- Safari 10.1 was announced a while ago already, and this week it finally came to Macs and iOS devices around the world. The new Safari version ships CSS Grid Layouts,
fetch(), IndexedDB2.0, Custom Elements, Form Validation, Media Capture, and much more. You can read more about what the new features are and how to use them in detail on the WebKit blog.
- Chromium is advising developers to not use
- This week Mozilla started with their Security/Binary Transparency project which allows third parties to verify that binaries from Mozilla match the original public source code exactly and also to check for its integrity. This is a huge step in open-source and binary app development that other applications out there would benefit from, too.
- The Chromium project is implementing the WICG proposal of a Feature Policy (see launch status), an interesting concept to complete other policies such as the Content Security Policy. By allowing site owners to explicitly allow or disallow browser features such as geolocation, webcam/microphone access and similar things, sites can better protect their users from exploits.
- A new paper from a joint venture of universities and Akamai Technologies introduces CRLite, a scalable system for pushing all TLS revocations to all browsers (PDF, 1.3MB). Currently, no major browser fully checks for TLS/SSL certificate revocations, but that could be changing soon if vendors agree with this research paper and start implementing the system.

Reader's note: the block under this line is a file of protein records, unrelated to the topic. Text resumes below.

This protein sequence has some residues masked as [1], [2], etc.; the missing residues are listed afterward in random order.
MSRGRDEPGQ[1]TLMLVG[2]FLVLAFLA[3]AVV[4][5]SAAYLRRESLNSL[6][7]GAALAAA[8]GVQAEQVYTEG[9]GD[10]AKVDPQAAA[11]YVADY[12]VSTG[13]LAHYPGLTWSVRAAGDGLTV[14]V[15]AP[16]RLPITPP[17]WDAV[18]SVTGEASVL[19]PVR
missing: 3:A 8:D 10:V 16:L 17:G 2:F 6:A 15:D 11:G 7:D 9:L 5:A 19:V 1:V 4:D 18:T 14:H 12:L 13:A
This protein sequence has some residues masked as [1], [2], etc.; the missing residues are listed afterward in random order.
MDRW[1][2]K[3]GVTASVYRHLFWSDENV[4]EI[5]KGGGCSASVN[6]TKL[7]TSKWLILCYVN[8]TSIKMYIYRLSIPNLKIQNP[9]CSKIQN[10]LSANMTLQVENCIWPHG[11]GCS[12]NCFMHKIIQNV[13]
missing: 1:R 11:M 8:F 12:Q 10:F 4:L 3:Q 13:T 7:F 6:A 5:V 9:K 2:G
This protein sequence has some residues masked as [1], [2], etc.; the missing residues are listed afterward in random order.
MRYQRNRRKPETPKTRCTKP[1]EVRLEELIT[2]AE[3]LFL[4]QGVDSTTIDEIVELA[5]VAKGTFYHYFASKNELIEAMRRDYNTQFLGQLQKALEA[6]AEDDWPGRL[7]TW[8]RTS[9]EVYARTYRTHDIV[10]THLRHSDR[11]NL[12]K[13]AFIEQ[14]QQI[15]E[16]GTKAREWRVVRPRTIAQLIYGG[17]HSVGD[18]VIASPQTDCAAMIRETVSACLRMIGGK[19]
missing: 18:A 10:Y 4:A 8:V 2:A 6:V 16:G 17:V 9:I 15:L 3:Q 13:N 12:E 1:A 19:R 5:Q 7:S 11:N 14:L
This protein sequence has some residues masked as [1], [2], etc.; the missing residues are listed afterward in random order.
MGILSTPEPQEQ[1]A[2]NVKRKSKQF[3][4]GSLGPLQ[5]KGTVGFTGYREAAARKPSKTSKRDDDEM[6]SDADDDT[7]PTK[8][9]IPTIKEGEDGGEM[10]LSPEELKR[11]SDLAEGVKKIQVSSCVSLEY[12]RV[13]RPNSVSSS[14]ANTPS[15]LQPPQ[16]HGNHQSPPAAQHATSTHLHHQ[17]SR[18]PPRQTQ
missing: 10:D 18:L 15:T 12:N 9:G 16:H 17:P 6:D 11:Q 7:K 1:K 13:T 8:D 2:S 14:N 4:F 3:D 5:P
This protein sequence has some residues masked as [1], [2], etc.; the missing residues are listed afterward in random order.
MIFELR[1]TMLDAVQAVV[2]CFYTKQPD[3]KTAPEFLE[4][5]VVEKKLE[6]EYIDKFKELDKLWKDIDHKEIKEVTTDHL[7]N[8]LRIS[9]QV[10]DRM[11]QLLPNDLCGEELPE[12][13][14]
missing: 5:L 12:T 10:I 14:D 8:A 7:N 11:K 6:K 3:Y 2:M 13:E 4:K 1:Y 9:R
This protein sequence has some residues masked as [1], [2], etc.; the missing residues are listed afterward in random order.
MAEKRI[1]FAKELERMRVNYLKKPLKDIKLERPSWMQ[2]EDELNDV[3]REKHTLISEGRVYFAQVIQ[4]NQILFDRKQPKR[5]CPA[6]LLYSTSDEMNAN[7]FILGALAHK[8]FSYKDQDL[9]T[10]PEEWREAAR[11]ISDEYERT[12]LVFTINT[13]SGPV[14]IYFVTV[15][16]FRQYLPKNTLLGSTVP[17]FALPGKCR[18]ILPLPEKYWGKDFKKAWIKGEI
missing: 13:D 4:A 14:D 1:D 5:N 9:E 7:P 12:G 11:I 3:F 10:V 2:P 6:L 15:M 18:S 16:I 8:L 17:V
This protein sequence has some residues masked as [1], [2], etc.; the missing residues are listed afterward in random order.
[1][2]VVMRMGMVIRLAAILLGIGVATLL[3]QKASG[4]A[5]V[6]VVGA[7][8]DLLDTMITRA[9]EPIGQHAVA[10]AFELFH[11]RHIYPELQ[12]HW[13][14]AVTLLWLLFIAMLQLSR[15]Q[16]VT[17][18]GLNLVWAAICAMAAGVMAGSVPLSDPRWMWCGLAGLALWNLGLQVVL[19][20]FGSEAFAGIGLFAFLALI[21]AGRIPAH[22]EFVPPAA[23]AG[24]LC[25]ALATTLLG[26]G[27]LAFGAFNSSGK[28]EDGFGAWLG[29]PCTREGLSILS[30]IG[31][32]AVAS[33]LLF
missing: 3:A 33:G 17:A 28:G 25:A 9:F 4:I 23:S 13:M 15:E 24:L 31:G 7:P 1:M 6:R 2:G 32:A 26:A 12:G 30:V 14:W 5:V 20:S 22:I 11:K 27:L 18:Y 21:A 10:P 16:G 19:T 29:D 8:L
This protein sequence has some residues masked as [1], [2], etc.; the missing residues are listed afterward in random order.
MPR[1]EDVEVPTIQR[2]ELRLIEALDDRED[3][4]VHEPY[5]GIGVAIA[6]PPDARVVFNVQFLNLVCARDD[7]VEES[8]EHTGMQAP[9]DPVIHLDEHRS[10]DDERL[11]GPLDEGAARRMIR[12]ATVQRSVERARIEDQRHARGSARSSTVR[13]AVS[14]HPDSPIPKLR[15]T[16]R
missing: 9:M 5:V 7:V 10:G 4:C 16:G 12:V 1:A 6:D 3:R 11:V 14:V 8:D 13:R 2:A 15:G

- Carie Fisher shares her approach to a style guide that has accessibility guidelines built in.
- Paul Lewis and Stephen McGruer summarized how you can build performant ‘expand’ and ‘collapse’ animations, for menus, for example.
- Scientists came up with a detailed “roadmap” for meeting the Paris climate goals. It’s an eye-opening, entertaining easy read that convinces with its storytelling style.
- Emily Dreyfuss from WIRED wrote an article about why Silicon Valley contributes to inequality by focusing on cool technological innovation instead of targeting real-world problems. The piece is titled “Silicon Valley Would Rather Cure Death Than Make Life Worth Living”—a provocative but probably accurate title. And while there sure are exceptions (as there are always exceptions), we should remember to not blindly glorify tech, especially if it doesn’t engage with real problems.
- Ken Doctor wrote about “slower structural developments that shape society,” charting out what’s in between the extremes that we see in the news.